Iran’s Rising Influence

Pat Lang throws some cold water on the idea that all indicators are moving in the right direction at least on the military front in Iraq, citing reports that the Brits have failed in Basra.

In Basra the British have been defeated by the local interests of the several Iraqi Shia factions and their militias. Their assumption that southern Iraq was a reproduction of the counter-insurgency environment of Ireland has been proven wrong. The Shia militias are far stronger and more virulently anti-Western than “the boys” ever were. The depth of popular support for these militias is overwhelming. Those who are taking the Crystolian path of rejoicing in the success of the “surge” in central Iraq have little to say of how the US is going to cope with the British loss of southern Iraq to Shia militia control. In this situation of competition among Fadhila, the Maliki government, Dawa (to the extent that it is separate from Maliki), the Sadrists, and ISCI (SCIRI), Iran is doing well in a skilled game of playing off one group against another to ensure that there will not be a clear victor. This should be seen as reflective of a realistic analysis of Iranian state interests. In an idealized world Iran would seek only the victory of the Shia community without regard for its own future ability to manipulate the situation, but, this is not an idealized world. This is the other of the two worlds, the one in which countries still exist and have interests. The devotion of Iran to its state interests can also be seen in the willingness of Iran to give limited support to non-religious insurgent groups. For Iran the goal of helping these groups push America towards the door is sufficient to justify some strengthening of the enemies of the religious Shia community.

Iran’s influence in Afghanistan and Pakistan is also on the rise, as President Bush acknowledges.

President Bush warned Afghan President Hamid Karzai yesterday to be more suspicious of neighboring Iran, calling the Islamic republic a “destabilizing force” that should be isolated until it drops any nuclear aspirations and proves it can be a positive influence.

Capping a two-day visit at the presidential retreat at Camp David, Bush took issue with Karzai’s view that Iran “has been a helper” in Afghanistan, a rare point of divergence in a meeting intended to show solidarity in the battle with the Taliban and al-Qaeda. The Bush administration has accused Iran of arming the Taliban, reports Karzai largely brushed aside before arriving.

“They’re not a force for good, as far as we can see,” Bush said of Iran, with Karzai at his side. “They’re a destabilizing influence wherever they are. Now, the president will have to talk to you about Afghanistan. But I would be very cautious about whether or not the Iranian influence there in Afghanistan is a positive force. And therefore, it’s going to be up to them to prove to us and prove to the government that they are.”

The burden will be high, indeed.

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James Joyner
About James Joyner
James Joyner is Professor and Department Head of Security Studies at Marine Corps University's Command and Staff College and a nonresident senior fellow at the Scowcroft Center for Strategy and Security at the Atlantic Council. He's a former Army officer and Desert Storm vet. Views expressed here are his own. Follow James on Twitter @DrJJoyner.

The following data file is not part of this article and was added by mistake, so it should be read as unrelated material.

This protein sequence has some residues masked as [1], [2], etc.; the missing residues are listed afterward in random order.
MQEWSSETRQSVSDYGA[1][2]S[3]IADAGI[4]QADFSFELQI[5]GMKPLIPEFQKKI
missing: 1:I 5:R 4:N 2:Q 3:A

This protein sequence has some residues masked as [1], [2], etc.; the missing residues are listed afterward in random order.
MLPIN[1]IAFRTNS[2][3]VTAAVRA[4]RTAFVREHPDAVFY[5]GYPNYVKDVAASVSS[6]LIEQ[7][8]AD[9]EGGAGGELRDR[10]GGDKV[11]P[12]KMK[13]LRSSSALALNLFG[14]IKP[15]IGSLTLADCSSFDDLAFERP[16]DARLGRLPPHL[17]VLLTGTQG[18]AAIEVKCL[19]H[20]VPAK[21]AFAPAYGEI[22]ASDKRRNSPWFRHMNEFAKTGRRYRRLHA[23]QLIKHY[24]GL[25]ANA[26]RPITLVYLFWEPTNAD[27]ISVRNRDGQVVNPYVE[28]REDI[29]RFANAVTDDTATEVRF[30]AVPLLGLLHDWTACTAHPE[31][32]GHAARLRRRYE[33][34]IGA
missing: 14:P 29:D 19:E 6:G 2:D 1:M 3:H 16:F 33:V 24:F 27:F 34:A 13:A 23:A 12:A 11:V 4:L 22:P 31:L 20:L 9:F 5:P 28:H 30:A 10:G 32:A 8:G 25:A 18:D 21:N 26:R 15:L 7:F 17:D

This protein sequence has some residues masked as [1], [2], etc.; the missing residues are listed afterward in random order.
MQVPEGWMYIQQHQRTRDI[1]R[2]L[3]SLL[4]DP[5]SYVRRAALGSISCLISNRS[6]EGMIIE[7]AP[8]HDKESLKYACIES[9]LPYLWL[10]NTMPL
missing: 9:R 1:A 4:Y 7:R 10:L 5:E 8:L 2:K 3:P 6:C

Comments

  1. M1EK says:

    Everybody without a partisan axe to grind acknowledges that Iran was a great help to us wrt Afghanistan in the early days of that war. You continue to shame yourself by simply reporting Bush’s lies without comment.

  2. Dave Schuler says:

    I continue to think that Col. Lang’s analysis is pretty solid. Note that he doesn’t make the error, as many do, of believing that Iraqi Shi’ite interests are identical to Iranian interests.

    His analysis of the situation in southern Iraq is the reason that I believe that the three state endgame is neither a stable nor tolerable solution. Quite to the contrary, I think that the Sunni Arabs in the west (possibly aided by the Saudis) will continue to stir up trouble, neither the Turks nor the Iranians will tolerate a separate Iraqi Kurdistan, and the Shi’ite Arabs in the south are more likely to fight it out with each other (possibly with the involvement of Iran) than they are to make common cause with Iran.

    As to Afghanistan, I don’t have any idea how helpful the Iranians have been or haven’t been and I don’t think anybody else reading this blog does, either. That Iranian influence is rising should be no surprise. They’re playing the hand they’ve got pretty well.

  3. Cernig says:

    As to Afghanistan, I don’t have any idea how helpful the Iranians have been or haven’t been and I don’t think anybody else reading this blog does, either. That Iranian influence is rising should be no surprise. They’re playing the hand they’ve got pretty well.

    Don’t you think Karzai does, though?

    Who is Karzai to believe, Bush or his own lying eyes?

    Regards, C

  4. Dave Schuler says:

    Cernig, do you really believe that Karzai has first-hand information on the contributions of Iran?

    I think you’re a little too willing to give Karzai the benefit of the doubt. I’m skeptical of both positions because I simply don’t know but I do know that if I were in Karzai’s shoes I’d probably be making nice with the Iranians. He’s not really sure that the Americans will be there next year but he’s pretty sure that the Iranians will.